"Then you don't believe in his denial?" The scornful smile that crossed the reporter's face showed how little credence he attached to Shelcott's denial.

"And what happened then?" he asked.

"Oh, he said a few kind words. Told me he'd like nothing better than to finish me, but hadn't any notion of risking his neck in doing so." Goodbody nodded again.

"That doesn't cut any ice, because there were no witnesses. You look out, Mr. Stratton." He looked hard at Gilbert. "It seems to me there's more behind this than you've told me," he added, shrewdly. But Gilbert was on his guard. He merely shrugged his shoulders, and Goodbody asked no more questions. The reporter sat silent a while, smoking, then Gilbert got up.

"I must be keeping you out of bed," he said. Goodbody chuckled.

"Great snakes, how old do you think I am—ten? It's not nine o'clock yet, and I couldn't tell when I've been in bed before midnight. And you—I don't suppose you want to go home yet. What do you say to looking in at the Pavilion for an hour or so?"

"Where's that?" asked Gilbert puzzled.

"Don't tell me you've never been there."

"I've never even heard of it," replied Gilbert. Goodbody's eyebrows rose.

"You'll tell me you've never danced to a jazz band next?"

"I never have," confessed Gilbert.

"Never danced!"

"Oh, I've danced, but never to a proper band." Goodbody looked as if he could not believe his ears.

"Well—well," he said at last. "Live and learn. I've lived and you're learning. Come on."

"But I can't go to a dance in this kit," protested Gilbert.

"It's a darn sight better than mine," jeered Goodbody—"several darns if it comes to that," he chuckled. "Come along."

They went down together, and Goodbody led the way up one street and down another till they came to what looked like a good-sized private house. A taxi had just discharged a couple of young naval officers, and they followed these in. A burly man in uniform looked hard at Gilbert, but Goodbody said a word in the man's ear, and he nodded and let them both pass.

"What is this place—a night club?" asked Gilbert.

"No, a dancing place. Perfectly decent, and you could take your wife or sister if you wanted." Gilbert was in that frame of mind when he did not much care where he went. Nance had turned him down and nothing else mattered. Yet, in spite of his unhappiness he felt a little thrill as he found himself in a big room, brilliantly lit, in which two score or more couples moved over the polished floor to the staccato music of a very good jazz band.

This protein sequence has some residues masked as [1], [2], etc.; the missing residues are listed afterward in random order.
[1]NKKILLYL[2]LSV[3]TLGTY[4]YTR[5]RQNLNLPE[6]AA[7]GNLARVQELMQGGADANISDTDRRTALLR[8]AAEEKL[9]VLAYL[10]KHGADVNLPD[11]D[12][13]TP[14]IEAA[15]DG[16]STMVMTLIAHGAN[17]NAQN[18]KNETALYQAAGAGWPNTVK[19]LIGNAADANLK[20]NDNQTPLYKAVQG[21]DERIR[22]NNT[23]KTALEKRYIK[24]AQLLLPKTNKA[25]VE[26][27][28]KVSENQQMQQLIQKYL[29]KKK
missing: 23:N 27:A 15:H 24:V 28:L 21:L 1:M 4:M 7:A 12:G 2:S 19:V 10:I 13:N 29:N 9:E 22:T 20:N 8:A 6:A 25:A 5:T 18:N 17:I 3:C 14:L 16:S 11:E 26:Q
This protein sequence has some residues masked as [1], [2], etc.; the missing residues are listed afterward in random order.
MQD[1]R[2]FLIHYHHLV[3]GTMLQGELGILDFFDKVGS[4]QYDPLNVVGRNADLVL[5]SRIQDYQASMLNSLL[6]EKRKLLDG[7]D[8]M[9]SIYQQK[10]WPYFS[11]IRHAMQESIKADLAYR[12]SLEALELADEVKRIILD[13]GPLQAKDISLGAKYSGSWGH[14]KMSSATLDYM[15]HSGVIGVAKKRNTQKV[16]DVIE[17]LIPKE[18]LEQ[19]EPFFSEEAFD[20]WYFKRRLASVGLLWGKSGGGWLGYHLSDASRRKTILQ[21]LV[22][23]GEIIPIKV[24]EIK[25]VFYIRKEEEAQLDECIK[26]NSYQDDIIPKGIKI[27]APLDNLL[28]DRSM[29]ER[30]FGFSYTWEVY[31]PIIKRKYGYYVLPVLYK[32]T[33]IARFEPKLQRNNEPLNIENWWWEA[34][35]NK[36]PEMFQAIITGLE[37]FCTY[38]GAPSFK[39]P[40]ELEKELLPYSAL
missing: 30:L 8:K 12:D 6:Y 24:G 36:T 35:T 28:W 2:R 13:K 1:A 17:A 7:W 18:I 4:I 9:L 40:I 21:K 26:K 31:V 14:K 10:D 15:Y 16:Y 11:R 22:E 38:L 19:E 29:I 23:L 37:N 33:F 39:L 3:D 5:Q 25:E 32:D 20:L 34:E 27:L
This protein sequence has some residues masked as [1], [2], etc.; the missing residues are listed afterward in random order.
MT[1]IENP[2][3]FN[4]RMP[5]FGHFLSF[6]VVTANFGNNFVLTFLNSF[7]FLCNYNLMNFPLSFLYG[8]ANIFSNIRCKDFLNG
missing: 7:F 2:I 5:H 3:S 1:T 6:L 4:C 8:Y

Gilbert had danced, but only at the small parties organised locally at the clay pits; he had never even seen a ballroom, never heard a good band, let alone danced to one. Goodbody steered him across to a table, and beckoned to a waiter.

"Your first show. We must celebrate. We'll have a drink," he said.

"You must think me an awful ass, Goodbody, because I haven't been to this kind of place before."

"Good lord!" gasped the other. He stared at Gilbert with a kind of amazement. Then more seriously. "I'm glad you're here in my company, Mr. Stratton." Gilbert's heart warmed to his companion.

"You might drop the mister," he suggested. And Goodbody laughed.

"Same here, Stratton. Now what about shaking a hoof? You said you danced."

"Me dance here!" Gilbert exclaimed.

"Why not. There's plenty of nice girls Now, there's one, a real beauty. Why don't you go and ask her?" He pointed, and there, just opposite, Gilbert saw Ida Merrill.


IDA was in evening dress, a flame-colored silk which showed her bare arms and neck. They were very beautiful arms, for Ida had always taken good care of her skin. Her hair was perfectly waved, and she had just enough make-up to lend her complexion brilliancy. She was talking in animated fashion to a tall, powerfully-built naval officer, her fine eyes were shining. She fully deserved Goodbody's description of "a real beauty."